MOUNT VERNON — Before the dog days of summer reach their steamy peak, local officials have drafted a heat emergency plan to ensure the citizens of Knox County will have a safe escape from high temperatures if a prolonged heat emergency should strike the county.
Representatives of Knox County Emergency Management, the Knox County Health Department, and the American Red Cross Knox County Chapter recently structured the plan with input from all three agencies.
“The three agencies wrote the plan based on other plans throughout the state,” said Pam Palm, director of health promotions for the Knox County Health Department.
Each agency would then have a different role should a heat emergency affect the county. If dangerously high temperatures remain for consecutive days without relief, residents without access to air conditioning, especially the elderly, the chronically ill, and the very young, are all at a much higher risk for heat-induced medical problems.
“Staying cool is not just a matter of comfort, it’s a matter of health,” Palm said.
Dehydration, heat exhaustion, heat stroke, and respiratory problems are all concerns when temperatures soar without relief.
Besides actions to take in an emergency, the plan also includes future public education campaigns, to help people learn to take the proper precautions in extreme heat.
Based on indicators such as increased calls to 9-1-1 for heat-related emergencies, or increased emergency room visits for the same, Palm said the health department could recommend the opening of comfort stations in the county to provide an air conditioned accessible place for residents to cool off and rest during the hottest hours of the day.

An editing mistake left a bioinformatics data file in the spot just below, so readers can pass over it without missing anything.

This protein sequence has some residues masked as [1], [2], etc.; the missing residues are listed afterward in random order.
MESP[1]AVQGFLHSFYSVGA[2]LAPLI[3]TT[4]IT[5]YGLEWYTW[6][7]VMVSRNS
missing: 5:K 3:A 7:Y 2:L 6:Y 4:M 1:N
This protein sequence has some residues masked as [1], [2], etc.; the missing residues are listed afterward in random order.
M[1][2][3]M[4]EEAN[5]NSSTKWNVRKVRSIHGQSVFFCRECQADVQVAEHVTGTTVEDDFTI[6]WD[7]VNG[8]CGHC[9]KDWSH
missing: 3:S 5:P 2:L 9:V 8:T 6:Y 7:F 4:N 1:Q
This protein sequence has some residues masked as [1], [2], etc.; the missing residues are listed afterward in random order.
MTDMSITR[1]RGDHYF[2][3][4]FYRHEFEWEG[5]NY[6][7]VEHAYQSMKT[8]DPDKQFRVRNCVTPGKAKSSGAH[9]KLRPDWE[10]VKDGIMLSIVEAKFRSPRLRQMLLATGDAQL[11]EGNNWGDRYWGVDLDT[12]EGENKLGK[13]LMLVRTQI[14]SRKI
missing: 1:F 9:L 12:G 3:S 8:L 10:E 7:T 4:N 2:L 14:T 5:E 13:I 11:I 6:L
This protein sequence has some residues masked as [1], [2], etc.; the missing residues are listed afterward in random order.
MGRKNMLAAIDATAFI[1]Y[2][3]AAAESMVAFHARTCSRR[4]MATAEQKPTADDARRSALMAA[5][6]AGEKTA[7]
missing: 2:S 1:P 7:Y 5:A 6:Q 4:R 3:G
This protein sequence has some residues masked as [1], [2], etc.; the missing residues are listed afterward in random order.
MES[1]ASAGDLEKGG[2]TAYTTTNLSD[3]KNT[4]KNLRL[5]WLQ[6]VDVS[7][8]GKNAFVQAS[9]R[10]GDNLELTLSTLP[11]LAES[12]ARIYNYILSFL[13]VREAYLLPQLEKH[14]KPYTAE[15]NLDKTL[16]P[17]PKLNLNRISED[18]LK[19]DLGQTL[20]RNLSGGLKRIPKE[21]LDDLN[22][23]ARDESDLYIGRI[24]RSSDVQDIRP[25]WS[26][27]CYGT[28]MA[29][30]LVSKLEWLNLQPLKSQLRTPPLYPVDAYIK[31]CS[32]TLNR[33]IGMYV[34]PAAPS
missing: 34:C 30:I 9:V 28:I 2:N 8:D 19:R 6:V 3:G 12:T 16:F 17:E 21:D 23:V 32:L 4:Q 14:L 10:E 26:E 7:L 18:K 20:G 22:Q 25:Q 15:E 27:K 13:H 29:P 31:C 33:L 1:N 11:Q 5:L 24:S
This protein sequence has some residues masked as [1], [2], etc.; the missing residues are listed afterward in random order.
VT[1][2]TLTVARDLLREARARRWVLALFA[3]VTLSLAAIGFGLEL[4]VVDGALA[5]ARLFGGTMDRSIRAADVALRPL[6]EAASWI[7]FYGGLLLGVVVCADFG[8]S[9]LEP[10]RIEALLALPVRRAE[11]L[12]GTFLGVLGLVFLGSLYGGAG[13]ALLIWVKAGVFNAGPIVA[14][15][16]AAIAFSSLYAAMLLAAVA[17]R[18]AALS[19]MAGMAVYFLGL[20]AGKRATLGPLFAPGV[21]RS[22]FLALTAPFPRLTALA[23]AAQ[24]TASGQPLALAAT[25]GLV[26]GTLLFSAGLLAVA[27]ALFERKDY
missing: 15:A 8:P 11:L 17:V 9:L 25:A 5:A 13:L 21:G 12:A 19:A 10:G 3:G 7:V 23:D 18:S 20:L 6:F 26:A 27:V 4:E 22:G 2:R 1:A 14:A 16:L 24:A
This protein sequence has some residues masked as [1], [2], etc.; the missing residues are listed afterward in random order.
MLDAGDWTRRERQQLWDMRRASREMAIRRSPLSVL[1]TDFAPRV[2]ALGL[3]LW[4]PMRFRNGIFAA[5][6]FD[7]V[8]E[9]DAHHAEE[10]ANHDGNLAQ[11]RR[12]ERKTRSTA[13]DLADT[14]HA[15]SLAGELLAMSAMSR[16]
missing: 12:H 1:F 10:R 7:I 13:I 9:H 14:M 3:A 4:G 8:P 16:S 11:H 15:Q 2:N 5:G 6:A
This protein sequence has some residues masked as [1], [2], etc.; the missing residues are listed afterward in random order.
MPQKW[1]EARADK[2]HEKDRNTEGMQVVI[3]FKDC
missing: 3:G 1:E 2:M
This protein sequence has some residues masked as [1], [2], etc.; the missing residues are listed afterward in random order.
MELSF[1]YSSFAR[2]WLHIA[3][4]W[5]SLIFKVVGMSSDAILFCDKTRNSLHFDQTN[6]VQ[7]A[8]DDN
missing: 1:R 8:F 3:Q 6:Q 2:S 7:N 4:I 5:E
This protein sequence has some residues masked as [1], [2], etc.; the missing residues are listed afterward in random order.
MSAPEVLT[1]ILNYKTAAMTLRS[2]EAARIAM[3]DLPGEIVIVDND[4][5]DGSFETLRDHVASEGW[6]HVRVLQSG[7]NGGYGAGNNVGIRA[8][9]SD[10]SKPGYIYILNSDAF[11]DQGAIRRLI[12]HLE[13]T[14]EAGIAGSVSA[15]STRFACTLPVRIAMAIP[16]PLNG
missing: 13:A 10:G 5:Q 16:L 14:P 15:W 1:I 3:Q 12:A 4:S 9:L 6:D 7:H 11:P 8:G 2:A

First, health department officials would make the recommendation to open the comfort stations based on need, then EMA Director Brian Hess would declare a heat emergency in the county, and the local Red Cross chapter would open and operate the comfort centers.
Local Red Cross director Kelly Brenneman said the comfort stations would offer water and snacks in a comfortable place where people could find relief from the sun and heat from midday to sundown. They would not provide overnight shelter.
The location of the comfort stations would be announced by local media, as the situation warranted. For instance if high use of electricity caused power outages during a heat wave, more comfort station space would probably be required in the affected areas.
Hess said funding to operate the centers would depend on the severity of the heat emergency.
“If there’s a statewide declaration of a heat emergency then there would be funding available through EMA,” he explained.
If the need is not county or statewide, but in pockets, the Red Cross would then cover the cost to operate the centers as they do other disaster relief, through ongoing fundraising.
Brenneman, Hess and Palm said the cooperation between the three agencies has forged a practically written plan which will serve the county well should a heat emergency occur.
Hess said a connected community is the key to residents faring well in any emergency. Knowing one’s neighbors, and checking on those more vulnerable to the extreme heat are ways residents can look out for one another, Palm added.